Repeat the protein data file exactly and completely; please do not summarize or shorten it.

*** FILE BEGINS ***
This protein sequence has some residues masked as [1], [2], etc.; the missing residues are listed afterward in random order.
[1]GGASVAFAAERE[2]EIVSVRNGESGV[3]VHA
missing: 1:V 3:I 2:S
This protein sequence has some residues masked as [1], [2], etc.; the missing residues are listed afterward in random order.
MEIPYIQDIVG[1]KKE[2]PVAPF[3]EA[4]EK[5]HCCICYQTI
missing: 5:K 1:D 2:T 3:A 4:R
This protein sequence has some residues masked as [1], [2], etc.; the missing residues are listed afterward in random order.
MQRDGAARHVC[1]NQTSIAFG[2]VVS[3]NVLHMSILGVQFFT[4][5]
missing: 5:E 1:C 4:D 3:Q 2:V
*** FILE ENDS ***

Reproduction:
This protein sequence has some residues masked as [1], [2], etc.; the missing residues are listed afterward in random order.
[1]GGASVAFAAERE[2]EIVSVRNGESGV[3]VHA
missing: 1:V 3:I 2:S
This protein sequence has some residues masked as [1], [2], etc.; the missing residues are listed afterward in random order.
MEIPYIQDIVG[1]KKE[2]PVAPF[3]EA[4]EK[5]HCCICYQTI
missing: 5:K 1:D 2:T 3:A 4:R
This protein sequence has some residues masked as [1], [2], etc.; the missing residues are listed afterward in random order.
MQRDGAARHVC[1]NQTSIAFG[2]VVS[3]NVLHMSILGVQFFT[4][5]
missing: 5:E 1:C 4:D 3:Q 2:V